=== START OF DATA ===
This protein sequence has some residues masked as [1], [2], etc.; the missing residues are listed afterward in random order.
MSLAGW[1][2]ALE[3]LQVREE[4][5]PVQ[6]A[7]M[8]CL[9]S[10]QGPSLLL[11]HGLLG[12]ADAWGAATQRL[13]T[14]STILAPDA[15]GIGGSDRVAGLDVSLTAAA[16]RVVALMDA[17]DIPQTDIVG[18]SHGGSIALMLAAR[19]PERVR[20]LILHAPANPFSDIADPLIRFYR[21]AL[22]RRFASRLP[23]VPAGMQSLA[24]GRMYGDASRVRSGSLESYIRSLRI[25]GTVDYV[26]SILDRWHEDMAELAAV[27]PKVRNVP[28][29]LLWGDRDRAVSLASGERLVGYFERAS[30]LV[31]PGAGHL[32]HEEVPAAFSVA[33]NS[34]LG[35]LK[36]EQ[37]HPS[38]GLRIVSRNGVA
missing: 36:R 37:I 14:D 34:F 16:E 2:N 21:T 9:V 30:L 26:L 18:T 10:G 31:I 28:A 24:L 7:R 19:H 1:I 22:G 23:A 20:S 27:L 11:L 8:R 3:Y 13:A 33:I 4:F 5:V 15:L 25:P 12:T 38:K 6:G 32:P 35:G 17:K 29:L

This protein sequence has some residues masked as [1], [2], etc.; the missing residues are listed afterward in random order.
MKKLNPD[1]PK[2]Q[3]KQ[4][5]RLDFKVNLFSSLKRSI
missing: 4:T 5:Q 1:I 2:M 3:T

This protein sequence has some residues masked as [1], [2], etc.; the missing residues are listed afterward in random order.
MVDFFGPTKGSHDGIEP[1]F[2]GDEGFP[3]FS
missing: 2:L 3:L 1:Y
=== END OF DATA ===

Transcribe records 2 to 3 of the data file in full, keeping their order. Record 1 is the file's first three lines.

This protein sequence has some residues masked as [1], [2], etc.; the missing residues are listed afterward in random order.
MKKLNPD[1]PK[2]Q[3]KQ[4][5]RLDFKVNLFSSLKRSI
missing: 4:T 5:Q 1:I 2:M 3:T

This protein sequence has some residues masked as [1], [2], etc.; the missing residues are listed afterward in random order.
MVDFFGPTKGSHDGIEP[1]F[2]GDEGFP[3]FS
missing: 2:L 3:L 1:Y